FIG. 8 shows an embodiment in which a plurality of substantially identical, individual physical units 100 shown within dashed lines, are wired together to form an illuminated ornament. Each unit 100 comprises one gas-discharge tube 16, one R-C circuit 46 and 48, and one battery 102. The gas-discharge tube and R-C circuits are connected in parallel across the D.C. voltage source by conductors 104 and 106. The batteries are connected in series by conductors 108, 110 and 112. The voltage across the series combination appears on conductors 114 and 116 which connect the source to the illumination circuits. The number of units 100 connected together depends upon the ionization potential of the particular gas-discharge tubes being used and the number of batteries needed to provide a voltage on conductors 114 and 116 which exceeds the ionization potential. An on-off switch 118 is provided on line 116. In the physical realization of this circuit, the battery, capacitor, and resistor are contained in a decorative tube base. Thus, a plurality of lights with bases are wired together to form an illuminated ornament which requires no outside power source. In an illustrative case, the tubes are neon lights having an ionization potential of approximately 60 volts, and 15 units, each having a 6 volt battery, are wired together as shown, thus providing a D.C. source of 75 volts. Obviously, other units not having batteries in them could be connected to conductors 104 and 106 to operate from the power supply. Gas-discharge tubes with different ionization potentials can be used in the same string of lights as long as the highest ionization potential of any of the gas-discharge tubes is exceeded by the total series battery voltage.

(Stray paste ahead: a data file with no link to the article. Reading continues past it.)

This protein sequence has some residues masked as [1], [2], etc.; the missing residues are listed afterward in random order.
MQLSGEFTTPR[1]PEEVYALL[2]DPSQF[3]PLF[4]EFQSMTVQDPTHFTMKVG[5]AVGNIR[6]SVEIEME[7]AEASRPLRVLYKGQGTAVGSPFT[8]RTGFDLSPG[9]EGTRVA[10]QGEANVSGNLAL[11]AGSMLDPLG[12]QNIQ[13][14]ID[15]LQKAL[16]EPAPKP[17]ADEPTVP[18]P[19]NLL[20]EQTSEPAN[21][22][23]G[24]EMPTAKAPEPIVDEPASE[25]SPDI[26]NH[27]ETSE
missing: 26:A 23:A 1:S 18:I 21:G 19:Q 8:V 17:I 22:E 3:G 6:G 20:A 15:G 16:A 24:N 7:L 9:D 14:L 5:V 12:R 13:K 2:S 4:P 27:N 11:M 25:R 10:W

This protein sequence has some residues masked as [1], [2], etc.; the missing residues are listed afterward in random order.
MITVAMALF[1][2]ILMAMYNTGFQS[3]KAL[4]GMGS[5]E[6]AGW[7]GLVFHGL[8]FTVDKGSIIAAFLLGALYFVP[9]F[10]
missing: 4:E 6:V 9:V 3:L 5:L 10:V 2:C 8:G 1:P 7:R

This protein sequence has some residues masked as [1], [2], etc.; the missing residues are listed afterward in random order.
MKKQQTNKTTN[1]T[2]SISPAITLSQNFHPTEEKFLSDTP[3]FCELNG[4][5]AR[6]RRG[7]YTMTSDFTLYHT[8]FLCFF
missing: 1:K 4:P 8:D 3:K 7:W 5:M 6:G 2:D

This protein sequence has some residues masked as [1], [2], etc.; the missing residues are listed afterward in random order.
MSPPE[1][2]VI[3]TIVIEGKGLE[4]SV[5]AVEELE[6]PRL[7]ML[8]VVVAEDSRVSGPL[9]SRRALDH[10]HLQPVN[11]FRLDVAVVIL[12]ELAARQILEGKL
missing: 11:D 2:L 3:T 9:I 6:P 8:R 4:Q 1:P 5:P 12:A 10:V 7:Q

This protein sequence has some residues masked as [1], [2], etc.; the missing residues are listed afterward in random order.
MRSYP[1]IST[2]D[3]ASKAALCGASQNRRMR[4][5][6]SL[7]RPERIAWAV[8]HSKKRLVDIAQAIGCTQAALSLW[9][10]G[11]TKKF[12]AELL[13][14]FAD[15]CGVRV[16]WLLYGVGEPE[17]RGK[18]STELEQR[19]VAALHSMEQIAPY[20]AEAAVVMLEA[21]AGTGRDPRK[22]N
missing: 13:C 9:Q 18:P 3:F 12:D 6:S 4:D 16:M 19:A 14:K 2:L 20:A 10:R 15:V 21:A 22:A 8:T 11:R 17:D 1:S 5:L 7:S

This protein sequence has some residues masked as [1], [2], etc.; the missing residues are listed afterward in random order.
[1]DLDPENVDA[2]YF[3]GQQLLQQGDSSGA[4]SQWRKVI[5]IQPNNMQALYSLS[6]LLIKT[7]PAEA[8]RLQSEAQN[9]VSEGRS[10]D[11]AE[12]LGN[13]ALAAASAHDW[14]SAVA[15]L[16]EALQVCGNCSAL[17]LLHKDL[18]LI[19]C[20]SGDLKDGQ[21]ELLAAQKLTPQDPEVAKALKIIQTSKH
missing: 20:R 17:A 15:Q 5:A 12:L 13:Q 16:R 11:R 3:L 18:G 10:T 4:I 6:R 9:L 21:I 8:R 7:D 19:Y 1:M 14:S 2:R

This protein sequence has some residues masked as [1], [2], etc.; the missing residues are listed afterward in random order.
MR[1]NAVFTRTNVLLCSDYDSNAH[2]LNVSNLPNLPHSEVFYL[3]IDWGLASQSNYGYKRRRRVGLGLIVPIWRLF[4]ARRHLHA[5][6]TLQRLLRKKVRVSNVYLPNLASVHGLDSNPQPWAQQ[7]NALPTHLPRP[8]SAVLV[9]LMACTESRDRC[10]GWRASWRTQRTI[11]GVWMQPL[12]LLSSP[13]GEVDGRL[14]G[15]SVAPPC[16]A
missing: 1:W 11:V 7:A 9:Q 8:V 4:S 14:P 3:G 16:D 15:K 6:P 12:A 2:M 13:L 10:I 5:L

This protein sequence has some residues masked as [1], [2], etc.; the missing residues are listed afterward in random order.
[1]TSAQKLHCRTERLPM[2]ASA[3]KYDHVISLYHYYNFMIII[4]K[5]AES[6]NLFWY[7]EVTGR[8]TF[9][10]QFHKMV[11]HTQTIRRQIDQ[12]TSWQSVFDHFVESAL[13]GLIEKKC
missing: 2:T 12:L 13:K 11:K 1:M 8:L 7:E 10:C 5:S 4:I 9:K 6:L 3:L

The many advantages of the present invention over prior illuminated ornaments should now be clear. The self-contained power supply is shared by approximately 12 to 15 tubes which can be either clustered around the ornament, as in the embodiment of FIG. 3, or actually be a part of it, as in the embodiment of FIGS. 1 and 2. It is not necessary to connect the lights to A.C. power lines. This is a very important aspect of the invention since the illuminated ornaments of the invention would not be subject to resrictions on the use of outdoor lighting imposed by the Government to conserve energy during the present energy crisis. Therefore, the illuminated ornaments of the present invention can be used in circumstances where prior art ornaments cannot. The low power used to energize the gas discharge insures that the ornament does not present a shock hazard, as do the prior art illuminated ornaments. Because the lights are flashing, they do not stay on long enough to get hot and thereby do not present a burn or fire hazard. The light clusters resulting from the use of the FIGS. 3 and 8 embodiments are very easy to string, which is particularly important when the ornament is hung on a tree. In addition, no extension cords, or other unsightly wiring, is needed to provide power to the gas-discharge tubes.

Obviously, many modifications and variations of the present invention are possible in light of the above teachings. It is therefore to be understood that, within the scope of the appended claims, the invention may be practiced otherwise than as specifically described.